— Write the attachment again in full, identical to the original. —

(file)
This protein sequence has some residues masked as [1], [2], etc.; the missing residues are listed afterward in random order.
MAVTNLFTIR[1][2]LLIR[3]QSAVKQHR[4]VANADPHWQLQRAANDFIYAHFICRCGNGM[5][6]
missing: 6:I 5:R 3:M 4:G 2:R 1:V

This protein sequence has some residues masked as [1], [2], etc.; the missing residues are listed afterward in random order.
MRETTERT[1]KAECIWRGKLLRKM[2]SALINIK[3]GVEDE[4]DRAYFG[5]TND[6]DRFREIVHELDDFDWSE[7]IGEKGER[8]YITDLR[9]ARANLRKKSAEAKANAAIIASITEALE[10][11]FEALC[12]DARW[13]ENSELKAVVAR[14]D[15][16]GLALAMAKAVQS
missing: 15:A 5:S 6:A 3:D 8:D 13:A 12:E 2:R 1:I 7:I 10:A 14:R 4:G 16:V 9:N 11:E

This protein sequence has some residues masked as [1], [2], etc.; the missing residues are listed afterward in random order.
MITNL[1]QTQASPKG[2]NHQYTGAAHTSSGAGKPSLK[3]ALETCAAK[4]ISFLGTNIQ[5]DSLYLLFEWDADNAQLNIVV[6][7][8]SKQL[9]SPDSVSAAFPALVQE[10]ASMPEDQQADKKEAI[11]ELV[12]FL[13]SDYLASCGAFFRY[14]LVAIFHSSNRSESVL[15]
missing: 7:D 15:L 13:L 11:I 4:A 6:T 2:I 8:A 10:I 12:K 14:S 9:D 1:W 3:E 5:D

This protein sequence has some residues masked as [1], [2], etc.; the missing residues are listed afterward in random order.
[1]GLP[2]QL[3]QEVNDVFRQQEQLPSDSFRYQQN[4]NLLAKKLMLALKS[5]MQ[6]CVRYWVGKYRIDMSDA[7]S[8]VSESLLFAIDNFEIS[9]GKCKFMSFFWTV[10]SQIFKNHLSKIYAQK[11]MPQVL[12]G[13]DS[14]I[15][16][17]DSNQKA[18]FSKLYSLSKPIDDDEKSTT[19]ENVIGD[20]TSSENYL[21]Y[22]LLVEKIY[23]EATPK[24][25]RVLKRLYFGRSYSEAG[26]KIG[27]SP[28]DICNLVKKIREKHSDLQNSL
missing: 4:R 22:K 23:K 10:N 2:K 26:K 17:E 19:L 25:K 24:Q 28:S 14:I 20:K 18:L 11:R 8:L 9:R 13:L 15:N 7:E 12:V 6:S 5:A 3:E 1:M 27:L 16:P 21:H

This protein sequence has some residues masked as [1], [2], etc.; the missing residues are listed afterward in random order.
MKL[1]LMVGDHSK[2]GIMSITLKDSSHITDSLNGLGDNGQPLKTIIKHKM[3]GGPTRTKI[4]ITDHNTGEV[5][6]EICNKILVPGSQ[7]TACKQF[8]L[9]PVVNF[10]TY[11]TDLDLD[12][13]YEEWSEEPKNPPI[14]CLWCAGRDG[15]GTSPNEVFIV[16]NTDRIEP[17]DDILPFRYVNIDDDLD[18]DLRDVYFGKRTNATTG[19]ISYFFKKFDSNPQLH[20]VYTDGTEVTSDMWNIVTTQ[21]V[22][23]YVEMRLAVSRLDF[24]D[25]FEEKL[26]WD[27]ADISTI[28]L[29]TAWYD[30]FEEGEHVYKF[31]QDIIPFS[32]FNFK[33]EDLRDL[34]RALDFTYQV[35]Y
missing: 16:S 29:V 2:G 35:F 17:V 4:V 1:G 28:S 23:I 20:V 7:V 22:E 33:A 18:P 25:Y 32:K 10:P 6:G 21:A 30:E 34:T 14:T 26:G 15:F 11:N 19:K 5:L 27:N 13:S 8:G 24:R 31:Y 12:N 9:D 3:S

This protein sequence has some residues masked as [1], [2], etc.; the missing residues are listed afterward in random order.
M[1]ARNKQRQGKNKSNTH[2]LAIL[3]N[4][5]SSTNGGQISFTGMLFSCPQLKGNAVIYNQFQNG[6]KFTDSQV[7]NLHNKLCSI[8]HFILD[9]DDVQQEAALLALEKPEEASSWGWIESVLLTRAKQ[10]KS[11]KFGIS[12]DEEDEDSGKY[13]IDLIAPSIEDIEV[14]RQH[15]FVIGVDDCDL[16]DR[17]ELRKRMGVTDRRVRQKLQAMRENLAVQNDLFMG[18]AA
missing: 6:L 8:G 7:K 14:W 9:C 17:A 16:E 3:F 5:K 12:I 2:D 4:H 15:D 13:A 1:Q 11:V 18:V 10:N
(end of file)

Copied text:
This protein sequence has some residues masked as [1], [2], etc.; the missing residues are listed afterward in random order.
MAVTNLFTIR[1][2]LLIR[3]QSAVKQHR[4]VANADPHWQLQRAANDFIYAHFICRCGNGM[5][6]
missing: 6:I 5:R 3:M 4:G 2:R 1:V

This protein sequence has some residues masked as [1], [2], etc.; the missing residues are listed afterward in random order.
MRETTERT[1]KAECIWRGKLLRKM[2]SALINIK[3]GVEDE[4]DRAYFG[5]TND[6]DRFREIVHELDDFDWSE[7]IGEKGER[8]YITDLR[9]ARANLRKKSAEAKANAAIIASITEALE[10][11]FEALC[12]DARW[13]ENSELKAVVAR[14]D[15][16]GLALAMAKAVQS
missing: 15:A 5:S 6:A 3:D 8:D 13:A 12:E 2:R 1:I 7:I 10:A 14:R 4:G 16:V 9:N 11:E

This protein sequence has some residues masked as [1], [2], etc.; the missing residues are listed afterward in random order.
MITNL[1]QTQASPKG[2]NHQYTGAAHTSSGAGKPSLK[3]ALETCAAK[4]ISFLGTNIQ[5]DSLYLLFEWDADNAQLNIVV[6][7][8]SKQL[9]SPDSVSAAFPALVQE[10]ASMPEDQQADKKEAI[11]ELV[12]FL[13]SDYLASCGAFFRY[14]LVAIFHSSNRSESVL[15]
missing: 7:D 15:L 13:L 11:I 4:A 6:T 2:I 8:A 10:I 12:K 14:S 9:D 1:W 3:E 5:D

This protein sequence has some residues masked as [1], [2], etc.; the missing residues are listed afterward in random order.
[1]GLP[2]QL[3]QEVNDVFRQQEQLPSDSFRYQQN[4]NLLAKKLMLALKS[5]MQ[6]CVRYWVGKYRIDMSDA[7]S[8]VSESLLFAIDNFEIS[9]GKCKFMSFFWTV[10]SQIFKNHLSKIYAQK[11]MPQVL[12]G[13]DS[14]I[15][16][17]DSNQKA[18]FSKLYSLSKPIDDDEKSTT[19]ENVIGD[20]TSSENYL[21]Y[22]LLVEKIY[23]EATPK[24][25]RVLKRLYFGRSYSEAG[26]KIG[27]SP[28]DICNLVKKIREKHSDLQNSL
missing: 4:R 22:K 23:K 10:N 2:K 26:K 17:E 19:L 25:K 24:Q 28:S 14:I 20:K 18:L 11:R 8:L 9:R 13:L 15:N 7:E 12:V 6:S 5:A 3:E 1:M 27:L 16:P 21:H

This protein sequence has some residues masked as [1], [2], etc.; the missing residues are listed afterward in random order.
MKL[1]LMVGDHSK[2]GIMSITLKDSSHITDSLNGLGDNGQPLKTIIKHKM[3]GGPTRTKI[4]ITDHNTGEV[5][6]EICNKILVPGSQ[7]TACKQF[8]L[9]PVVNF[10]TY[11]TDLDLD[12][13]YEEWSEEPKNPPI[14]CLWCAGRDG[15]GTSPNEVFIV[16]NTDRIEP[17]DDILPFRYVNIDDDLD[18]DLRDVYFGKRTNATTG[19]ISYFFKKFDSNPQLH[20]VYTDGTEVTSDMWNIVTTQ[21]V[22][23]YVEMRLAVSRLDF[24]D[25]FEEKL[26]WD[27]ADISTI[28]L[29]TAWYD[30]FEEGEHVYKF[31]QDIIPFS[32]FNFK[33]EDLRDL[34]RALDFTYQV[35]Y
missing: 16:S 29:V 2:G 35:F 17:V 4:V 1:G 28:S 23:I 20:V 7:V 22:E 33:A 18:P 25:Y 32:K 10:P 6:G 21:A 30:E 34:T 14:T 26:G 15:F 11:N 19:K 5:L 27:N 13:S 8:G 24:R 31:Y 12:N 9:D 3:S

This protein sequence has some residues masked as [1], [2], etc.; the missing residues are listed afterward in random order.
M[1]ARNKQRQGKNKSNTH[2]LAIL[3]N[4][5]SSTNGGQISFTGMLFSCPQLKGNAVIYNQFQNG[6]KFTDSQV[7]NLHNKLCSI[8]HFILD[9]DDVQQEAALLALEKPEEASSWGWIESVLLTRAKQ[10]KS[11]KFGIS[12]DEEDEDSGKY[13]IDLIAPSIEDIEV[14]RQH[15]FVIGVDDCDL[16]DR[17]ELRKRMGVTDRRVRQKLQAMRENLAVQNDLFMG[18]AA
missing: 6:L 8:G 7:K 14:W 9:C 17:A 16:E 3:F 5:K 12:I 2:D 4:H 15:D 13:A 1:Q 11:V 18:V 10:N